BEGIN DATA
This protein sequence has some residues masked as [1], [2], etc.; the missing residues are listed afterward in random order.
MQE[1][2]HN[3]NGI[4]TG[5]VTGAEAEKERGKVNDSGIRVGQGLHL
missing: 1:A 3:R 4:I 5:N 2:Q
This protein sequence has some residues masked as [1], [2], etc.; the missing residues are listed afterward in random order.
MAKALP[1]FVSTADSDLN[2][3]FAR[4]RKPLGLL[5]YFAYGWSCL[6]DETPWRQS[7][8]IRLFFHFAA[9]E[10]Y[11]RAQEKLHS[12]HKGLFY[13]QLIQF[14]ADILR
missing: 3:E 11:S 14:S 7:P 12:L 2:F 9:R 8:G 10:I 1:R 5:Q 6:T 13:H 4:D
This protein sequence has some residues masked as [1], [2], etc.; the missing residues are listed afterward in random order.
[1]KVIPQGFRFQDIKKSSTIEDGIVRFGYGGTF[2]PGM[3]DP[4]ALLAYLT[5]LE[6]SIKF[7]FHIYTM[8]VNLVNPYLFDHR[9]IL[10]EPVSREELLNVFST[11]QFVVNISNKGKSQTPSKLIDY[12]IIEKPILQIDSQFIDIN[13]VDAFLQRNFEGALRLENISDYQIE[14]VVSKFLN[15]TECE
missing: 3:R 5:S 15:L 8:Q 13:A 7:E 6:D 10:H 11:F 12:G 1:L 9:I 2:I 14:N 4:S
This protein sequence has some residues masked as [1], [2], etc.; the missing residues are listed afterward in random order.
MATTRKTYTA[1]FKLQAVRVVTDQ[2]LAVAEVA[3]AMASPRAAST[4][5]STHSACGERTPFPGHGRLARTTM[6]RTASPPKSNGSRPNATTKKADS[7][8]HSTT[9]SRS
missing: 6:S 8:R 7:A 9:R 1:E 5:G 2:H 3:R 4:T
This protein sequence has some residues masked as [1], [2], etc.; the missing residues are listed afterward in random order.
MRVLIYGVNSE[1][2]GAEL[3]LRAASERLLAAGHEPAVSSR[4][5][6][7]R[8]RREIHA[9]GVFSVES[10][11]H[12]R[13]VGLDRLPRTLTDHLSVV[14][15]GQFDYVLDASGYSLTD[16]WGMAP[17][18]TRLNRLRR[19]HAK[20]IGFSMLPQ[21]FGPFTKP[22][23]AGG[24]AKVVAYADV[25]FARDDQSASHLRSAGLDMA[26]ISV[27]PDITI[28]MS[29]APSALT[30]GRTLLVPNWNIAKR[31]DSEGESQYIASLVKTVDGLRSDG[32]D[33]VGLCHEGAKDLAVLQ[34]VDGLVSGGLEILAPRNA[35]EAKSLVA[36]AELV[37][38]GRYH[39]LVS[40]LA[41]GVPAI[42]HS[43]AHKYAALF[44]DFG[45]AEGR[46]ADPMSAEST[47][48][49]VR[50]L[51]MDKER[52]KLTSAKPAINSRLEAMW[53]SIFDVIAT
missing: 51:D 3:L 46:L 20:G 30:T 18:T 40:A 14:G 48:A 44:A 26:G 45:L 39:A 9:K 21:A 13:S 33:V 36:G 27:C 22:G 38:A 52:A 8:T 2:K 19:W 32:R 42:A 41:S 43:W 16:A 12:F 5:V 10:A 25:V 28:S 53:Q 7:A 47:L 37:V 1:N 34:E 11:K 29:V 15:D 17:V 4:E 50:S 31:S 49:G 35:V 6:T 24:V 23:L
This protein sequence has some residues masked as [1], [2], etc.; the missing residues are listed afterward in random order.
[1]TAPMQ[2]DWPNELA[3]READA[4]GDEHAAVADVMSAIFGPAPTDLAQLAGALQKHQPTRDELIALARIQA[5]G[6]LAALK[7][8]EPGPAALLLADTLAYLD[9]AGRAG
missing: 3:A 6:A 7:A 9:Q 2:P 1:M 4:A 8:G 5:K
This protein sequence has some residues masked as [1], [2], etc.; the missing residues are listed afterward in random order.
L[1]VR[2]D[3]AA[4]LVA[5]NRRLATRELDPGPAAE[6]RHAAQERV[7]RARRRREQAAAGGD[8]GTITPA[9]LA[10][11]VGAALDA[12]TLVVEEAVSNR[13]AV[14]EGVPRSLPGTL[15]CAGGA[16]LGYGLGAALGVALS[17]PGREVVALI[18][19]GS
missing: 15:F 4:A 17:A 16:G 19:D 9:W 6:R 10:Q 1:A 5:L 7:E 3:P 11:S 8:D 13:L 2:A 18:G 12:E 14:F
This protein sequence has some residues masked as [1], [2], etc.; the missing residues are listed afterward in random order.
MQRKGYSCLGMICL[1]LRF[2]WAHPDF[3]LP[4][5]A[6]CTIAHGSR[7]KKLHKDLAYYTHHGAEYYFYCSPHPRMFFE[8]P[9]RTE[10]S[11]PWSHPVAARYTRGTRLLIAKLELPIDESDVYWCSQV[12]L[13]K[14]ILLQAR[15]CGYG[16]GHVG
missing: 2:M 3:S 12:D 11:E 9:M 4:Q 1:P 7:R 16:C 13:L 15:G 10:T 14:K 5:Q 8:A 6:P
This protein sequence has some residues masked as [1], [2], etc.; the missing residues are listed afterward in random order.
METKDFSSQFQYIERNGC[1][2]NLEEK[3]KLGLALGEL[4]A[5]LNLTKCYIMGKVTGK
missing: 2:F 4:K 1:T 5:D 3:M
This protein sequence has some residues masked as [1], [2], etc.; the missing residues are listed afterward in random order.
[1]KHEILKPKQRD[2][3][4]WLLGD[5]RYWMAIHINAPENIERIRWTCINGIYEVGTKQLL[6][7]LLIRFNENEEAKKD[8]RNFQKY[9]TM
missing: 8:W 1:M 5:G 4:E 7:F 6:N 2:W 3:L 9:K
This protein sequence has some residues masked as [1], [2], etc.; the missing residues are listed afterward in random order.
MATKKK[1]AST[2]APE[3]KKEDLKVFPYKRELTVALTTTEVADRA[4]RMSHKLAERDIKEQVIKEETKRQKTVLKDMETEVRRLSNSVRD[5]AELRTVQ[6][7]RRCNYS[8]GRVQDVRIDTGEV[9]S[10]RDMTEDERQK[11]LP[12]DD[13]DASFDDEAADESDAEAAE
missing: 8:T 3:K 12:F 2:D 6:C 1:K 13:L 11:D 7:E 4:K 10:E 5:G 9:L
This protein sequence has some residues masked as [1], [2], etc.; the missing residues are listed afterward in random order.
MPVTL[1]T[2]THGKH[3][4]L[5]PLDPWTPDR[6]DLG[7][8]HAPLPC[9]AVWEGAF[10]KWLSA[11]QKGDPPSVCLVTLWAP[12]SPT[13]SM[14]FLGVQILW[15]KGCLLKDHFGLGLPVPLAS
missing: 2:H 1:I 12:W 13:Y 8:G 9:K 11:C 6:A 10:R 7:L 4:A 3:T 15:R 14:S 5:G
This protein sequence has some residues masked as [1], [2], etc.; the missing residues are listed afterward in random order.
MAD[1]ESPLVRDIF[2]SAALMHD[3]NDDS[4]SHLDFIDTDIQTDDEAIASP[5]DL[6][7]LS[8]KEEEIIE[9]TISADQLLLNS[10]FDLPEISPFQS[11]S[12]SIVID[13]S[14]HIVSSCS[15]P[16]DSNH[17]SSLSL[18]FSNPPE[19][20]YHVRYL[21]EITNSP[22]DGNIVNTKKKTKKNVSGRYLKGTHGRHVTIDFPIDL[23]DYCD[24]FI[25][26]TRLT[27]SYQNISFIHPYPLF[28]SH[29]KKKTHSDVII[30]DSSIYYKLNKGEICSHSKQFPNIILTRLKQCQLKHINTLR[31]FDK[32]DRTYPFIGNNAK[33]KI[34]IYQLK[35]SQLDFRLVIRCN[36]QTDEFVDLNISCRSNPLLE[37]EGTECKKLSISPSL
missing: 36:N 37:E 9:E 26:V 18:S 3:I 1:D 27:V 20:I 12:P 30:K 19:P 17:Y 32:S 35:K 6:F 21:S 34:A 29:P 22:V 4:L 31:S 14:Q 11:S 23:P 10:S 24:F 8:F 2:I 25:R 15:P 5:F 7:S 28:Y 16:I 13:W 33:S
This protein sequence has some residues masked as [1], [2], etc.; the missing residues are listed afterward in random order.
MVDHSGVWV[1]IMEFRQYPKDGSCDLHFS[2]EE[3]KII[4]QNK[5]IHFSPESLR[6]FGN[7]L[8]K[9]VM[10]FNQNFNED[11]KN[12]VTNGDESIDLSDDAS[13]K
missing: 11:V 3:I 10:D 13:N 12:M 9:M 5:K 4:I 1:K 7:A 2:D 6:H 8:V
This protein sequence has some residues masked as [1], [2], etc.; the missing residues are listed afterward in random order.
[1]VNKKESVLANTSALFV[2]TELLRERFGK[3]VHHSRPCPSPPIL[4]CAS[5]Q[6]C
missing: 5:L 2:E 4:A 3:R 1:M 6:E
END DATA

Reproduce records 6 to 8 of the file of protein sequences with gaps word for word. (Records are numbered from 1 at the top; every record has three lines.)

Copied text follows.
This protein sequence has some residues masked as [1], [2], etc.; the missing residues are listed afterward in random order.
[1]TAPMQ[2]DWPNELA[3]READA[4]GDEHAAVADVMSAIFGPAPTDLAQLAGALQKHQPTRDELIALARIQA[5]G[6]LAALK[7][8]EPGPAALLLADTLAYLD[9]AGRAG
missing: 3:A 6:A 7:A 9:Q 2:P 1:M 4:A 8:G 5:K
This protein sequence has some residues masked as [1], [2], etc.; the missing residues are listed afterward in random order.
L[1]VR[2]D[3]AA[4]LVA[5]NRRLATRELDPGPAAE[6]RHAAQERV[7]RARRRREQAAAGGD[8]GTITPA[9]LA[10][11]VGAALDA[12]TLVVEEAVSNR[13]AV[14]EGVPRSLPGTL[15]CAGGA[16]LGYGLGAALGVALS[17]PGREVVALI[18][19]GS
missing: 15:F 4:A 17:A 16:G 19:D 9:W 6:R 10:Q 1:A 5:L 7:E 3:P 11:S 8:D 13:L 2:A 18:G 12:E 14:F
This protein sequence has some residues masked as [1], [2], etc.; the missing residues are listed afterward in random order.
MQRKGYSCLGMICL[1]LRF[2]WAHPDF[3]LP[4][5]A[6]CTIAHGSR[7]KKLHKDLAYYTHHGAEYYFYCSPHPRMFFE[8]P[9]RTE[10]S[11]PWSHPVAARYTRGTRLLIAKLELPIDESDVYWCSQV[12]L[13]K[14]ILLQAR[15]CGYG[16]GHVG
missing: 2:M 3:S 12:D 11:E 9:M 4:Q 1:P 7:R 16:C 13:L 15:G 10:T 14:K 5:Q 8:A 6:P